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When Mine That Bird won Saturday’s Kentucky Derby, David Holt grabbed his wife Dana, picked her up and twirled her around their living room.
No, the Holts didn’t have a big wager on the 50-to-1 longshot Kentucky Derby winner, they have something even better: his brother.
The Holts, owners of Gunsmoke Farm on Nevins Station Road, are the proud owners of Dadisman, a yearling sired by Birdstone, the father of Mine That Bird.
Birdstone rose to fame by winning The Belmont Stakes in 2004, ending Smarty Jones’ hopes of winning horse racing’s elusive Triple Crown.
“When Mine That Bird was coming down the stretch and opened up that lead, we were just screaming,” Dana Holt said Monday morning. “My son [Dylan] was going, ‘Oh my, God. Oh, my God.’ My husband, who usually isn’t very emotional, grabbed me and swung me around. We were just thrilled.”
And for good reason. While not technically brothers — only horses who share the same mothers are brothers — Mine That Bird’s victory adds yet another glimmer of hope that one day the Holts will have a horse in the Kentucky Derby.
That has been the plan since Dadisman was born just more than a year ago. Birdstone, known for his speed, was bred with one of the Holts’ mares, Dana Did It, a one-time Derby hopeful who Dana said was bred for distance and has a heart of a champion.
“Dadisman was bred for the Kentucky Derby,” she said. “Now if we can just put together enough money and he holds together, we’ll see what happens.”
Holding Dadisman together came to mind moments after Saturday’s Derby, sending the prized colt’s value through the barn roof.
Dana said right after the Derby she looked into the pasture behind the family’s home and saw Dadisman and two of his pasture-mates kicking up their heels and having fun.
“The first thing that went through my mind was, ‘Please don’t let him get hurt,’ ” she said. “I said we need to put him in a padded cell.”
Instead of stowing him away, though, the Holts joined him in the pasture he shares with two other fine looking colts and treated him to peppermints and plenty of TLC.
He remained in his pasture Monday morning, wide-eyed and fairly frisky as he and his friends eyed a trio of nearby yearling fillies.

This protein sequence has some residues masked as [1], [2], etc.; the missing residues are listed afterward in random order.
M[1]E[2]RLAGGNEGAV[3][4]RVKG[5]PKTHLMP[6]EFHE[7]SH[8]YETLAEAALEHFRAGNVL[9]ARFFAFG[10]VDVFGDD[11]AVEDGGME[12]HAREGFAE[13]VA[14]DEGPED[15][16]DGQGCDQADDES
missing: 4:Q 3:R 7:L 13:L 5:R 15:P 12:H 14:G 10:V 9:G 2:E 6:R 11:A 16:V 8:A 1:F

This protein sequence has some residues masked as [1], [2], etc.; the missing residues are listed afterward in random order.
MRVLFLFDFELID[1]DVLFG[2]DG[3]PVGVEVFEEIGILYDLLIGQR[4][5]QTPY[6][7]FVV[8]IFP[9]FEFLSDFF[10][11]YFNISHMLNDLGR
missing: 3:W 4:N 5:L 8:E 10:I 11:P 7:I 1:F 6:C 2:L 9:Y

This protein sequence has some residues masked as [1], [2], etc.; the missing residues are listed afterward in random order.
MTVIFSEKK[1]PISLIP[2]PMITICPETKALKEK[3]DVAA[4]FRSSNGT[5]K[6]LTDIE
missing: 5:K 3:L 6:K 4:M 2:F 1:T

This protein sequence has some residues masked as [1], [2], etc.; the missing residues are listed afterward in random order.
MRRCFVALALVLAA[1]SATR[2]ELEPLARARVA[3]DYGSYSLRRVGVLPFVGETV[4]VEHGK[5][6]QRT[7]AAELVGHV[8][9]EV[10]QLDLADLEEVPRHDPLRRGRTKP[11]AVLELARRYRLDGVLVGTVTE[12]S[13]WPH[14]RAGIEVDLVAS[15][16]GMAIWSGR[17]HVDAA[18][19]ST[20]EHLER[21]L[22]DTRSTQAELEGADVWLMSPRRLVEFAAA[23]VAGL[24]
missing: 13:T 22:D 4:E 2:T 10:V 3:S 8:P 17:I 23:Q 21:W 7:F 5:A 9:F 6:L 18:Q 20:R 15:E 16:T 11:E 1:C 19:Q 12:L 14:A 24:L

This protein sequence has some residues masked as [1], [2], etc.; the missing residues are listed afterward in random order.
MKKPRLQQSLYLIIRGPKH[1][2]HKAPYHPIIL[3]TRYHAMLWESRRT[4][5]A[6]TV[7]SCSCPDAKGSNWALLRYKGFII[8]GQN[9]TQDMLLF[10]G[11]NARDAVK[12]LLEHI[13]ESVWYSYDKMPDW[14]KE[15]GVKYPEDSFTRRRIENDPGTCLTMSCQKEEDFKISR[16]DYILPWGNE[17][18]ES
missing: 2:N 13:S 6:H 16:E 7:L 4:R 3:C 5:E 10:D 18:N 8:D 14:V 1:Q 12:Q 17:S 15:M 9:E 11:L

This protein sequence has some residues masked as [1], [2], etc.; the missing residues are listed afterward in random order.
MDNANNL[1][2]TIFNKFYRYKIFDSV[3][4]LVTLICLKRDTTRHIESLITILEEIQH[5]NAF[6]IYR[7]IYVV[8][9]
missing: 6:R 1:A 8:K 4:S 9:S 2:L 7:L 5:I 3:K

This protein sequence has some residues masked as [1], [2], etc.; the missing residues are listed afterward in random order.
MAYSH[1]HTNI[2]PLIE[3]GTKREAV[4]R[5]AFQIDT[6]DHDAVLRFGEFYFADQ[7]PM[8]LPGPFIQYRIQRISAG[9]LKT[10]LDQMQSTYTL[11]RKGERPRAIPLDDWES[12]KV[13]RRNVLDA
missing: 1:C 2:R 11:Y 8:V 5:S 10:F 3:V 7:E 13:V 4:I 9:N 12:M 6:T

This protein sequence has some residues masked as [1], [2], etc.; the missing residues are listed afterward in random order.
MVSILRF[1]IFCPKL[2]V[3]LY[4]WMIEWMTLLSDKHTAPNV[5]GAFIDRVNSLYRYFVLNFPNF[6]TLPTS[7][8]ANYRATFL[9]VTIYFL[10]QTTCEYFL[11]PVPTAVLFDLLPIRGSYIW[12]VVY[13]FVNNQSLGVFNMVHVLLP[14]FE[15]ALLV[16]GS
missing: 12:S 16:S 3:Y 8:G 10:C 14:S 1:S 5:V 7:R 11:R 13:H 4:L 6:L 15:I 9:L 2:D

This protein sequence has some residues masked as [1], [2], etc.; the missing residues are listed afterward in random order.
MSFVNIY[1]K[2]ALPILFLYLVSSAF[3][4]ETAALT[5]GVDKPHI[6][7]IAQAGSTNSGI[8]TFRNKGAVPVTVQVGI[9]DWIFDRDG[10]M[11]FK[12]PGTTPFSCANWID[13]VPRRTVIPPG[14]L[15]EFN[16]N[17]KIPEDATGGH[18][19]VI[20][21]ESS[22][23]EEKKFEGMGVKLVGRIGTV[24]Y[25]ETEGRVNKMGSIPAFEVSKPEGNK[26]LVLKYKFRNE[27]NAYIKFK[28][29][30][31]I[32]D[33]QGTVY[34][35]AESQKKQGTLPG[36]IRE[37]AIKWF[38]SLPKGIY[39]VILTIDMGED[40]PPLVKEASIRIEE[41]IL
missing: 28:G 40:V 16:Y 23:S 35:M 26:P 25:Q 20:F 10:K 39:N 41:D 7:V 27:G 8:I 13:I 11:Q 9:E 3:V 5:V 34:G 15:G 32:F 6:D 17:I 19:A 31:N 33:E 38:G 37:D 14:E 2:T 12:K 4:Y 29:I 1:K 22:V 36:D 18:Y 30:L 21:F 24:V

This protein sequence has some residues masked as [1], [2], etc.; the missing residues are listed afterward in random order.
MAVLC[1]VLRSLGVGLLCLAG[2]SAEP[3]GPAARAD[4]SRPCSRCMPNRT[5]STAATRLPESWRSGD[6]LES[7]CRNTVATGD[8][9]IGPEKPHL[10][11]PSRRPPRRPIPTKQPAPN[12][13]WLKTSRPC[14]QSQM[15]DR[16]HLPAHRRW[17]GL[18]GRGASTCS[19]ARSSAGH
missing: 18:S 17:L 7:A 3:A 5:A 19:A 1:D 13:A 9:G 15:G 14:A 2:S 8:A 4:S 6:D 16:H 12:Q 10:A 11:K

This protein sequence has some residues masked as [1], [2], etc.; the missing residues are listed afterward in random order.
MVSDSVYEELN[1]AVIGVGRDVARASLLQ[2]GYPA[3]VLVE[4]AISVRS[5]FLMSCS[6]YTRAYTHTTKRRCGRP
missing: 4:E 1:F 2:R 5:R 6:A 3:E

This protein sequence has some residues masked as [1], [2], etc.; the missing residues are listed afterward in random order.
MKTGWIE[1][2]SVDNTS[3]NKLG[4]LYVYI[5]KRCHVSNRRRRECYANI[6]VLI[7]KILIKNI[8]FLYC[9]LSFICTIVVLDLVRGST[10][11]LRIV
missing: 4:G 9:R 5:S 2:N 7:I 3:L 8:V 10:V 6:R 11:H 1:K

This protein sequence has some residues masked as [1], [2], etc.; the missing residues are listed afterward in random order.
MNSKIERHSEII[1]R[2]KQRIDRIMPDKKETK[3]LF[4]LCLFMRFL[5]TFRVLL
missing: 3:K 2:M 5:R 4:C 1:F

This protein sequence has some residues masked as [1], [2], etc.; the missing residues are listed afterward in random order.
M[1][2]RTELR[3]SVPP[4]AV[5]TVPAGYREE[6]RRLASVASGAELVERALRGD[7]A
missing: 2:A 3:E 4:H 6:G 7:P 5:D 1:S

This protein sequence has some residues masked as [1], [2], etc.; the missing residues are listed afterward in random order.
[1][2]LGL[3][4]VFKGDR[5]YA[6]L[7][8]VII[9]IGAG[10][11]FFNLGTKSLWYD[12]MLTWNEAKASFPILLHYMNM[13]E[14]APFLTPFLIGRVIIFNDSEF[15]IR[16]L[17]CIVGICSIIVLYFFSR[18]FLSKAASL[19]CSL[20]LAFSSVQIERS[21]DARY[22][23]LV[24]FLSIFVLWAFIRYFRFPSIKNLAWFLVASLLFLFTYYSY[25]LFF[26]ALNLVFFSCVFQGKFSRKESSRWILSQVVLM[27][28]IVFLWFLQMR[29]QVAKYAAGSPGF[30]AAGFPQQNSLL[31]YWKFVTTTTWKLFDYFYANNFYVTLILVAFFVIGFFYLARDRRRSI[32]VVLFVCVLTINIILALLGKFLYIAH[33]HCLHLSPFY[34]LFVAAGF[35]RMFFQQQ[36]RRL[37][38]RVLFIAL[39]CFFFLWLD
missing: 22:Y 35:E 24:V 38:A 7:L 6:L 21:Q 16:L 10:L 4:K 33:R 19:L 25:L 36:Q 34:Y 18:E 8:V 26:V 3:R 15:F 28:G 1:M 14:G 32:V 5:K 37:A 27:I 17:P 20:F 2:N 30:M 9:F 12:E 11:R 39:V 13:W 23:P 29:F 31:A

Last year, Dana told The Anderson News she was hopeful that he would be her Derby horse, at the time based solely on his strong lineage.
Birdstone’s sire, Grindstone, won the Derby nine years ago and his grand-sire, Unbridled, took the Run for the Roses in 1990.
“He is the perfect horse,” Dana said at the time. “He is what you look for.”
With Mine That Bird’s victory Saturday, she now knows some of those who questioned her sanity have to be reconsidering Dadisman’s chances.
“People just rolled their eyes, and everyone thought I was nuts,” she said Monday. “But when Mine That Bird won, our phone started ringing off the wall, and our cell phones rang for a good hour.”
All the resulting attention has certainly raised Dadisman’s value, but not nearly enough to have the Holts consider selling him.
“If someone came in an offered us beaucoup bucks, we’d have to sell him because the horse economy is terrible right now,” Dana said. “But I have no intention of selling this colt. He’s going to the Derby if God helps us.”
All the optimism in the world, though, won’t get Dadisman to the Derby in 2011, the year he would be eligible.
That, Dana said, will take a combination of money, training and keeping him healthy.
“We first have to get him broke,” she said. “We also have to find out if he’s good enough and see how he does. We’ll have to take him to a trainer and see what kind of potential he has.”
One reason for optimism is how dominant Dadisman is among his peers. Dana said the trio of colts holds their own playful races in the pasture.
“The other two will get out in front, and Dadisman will just lay back,” she said. “Then all of a sudden he just takes off and leaves the other two in the dust.”
Dana is also realistic and knows getting to the Derby is a long way off.
“He’s bred well enough, but this is a rich man’s game for poor people like me trying to play.”
Dana takes solace, though, in seeing horses like Mine That Bird and other recent Derby winners coming out of nowhere to knock off horses worth millions.
Mine That Bird was first sold for a paltry $9,500 before gaining some credibility and bringing in $400,000 on his next sale.
“Watching him beat all those rich guys’ horses was great,” she said. “He won one for the little guys out here like us.”
The prospects of a Derby entrant, or even a winner, coming out of Anderson County is exciting for Dana, who grew up showing Tennessee walking horses on her family’s farm in Alton.
Especially if that horse belongs to her.
“I have never been to the Derby,” Dana says. “I have always wanted to go, but now, I won’t go unless I have a horse.
“I might be 90 years old when it happens, but I am going to have a Derby horse.”
E-mail Ben Carlson at firstname.lastname@example.org.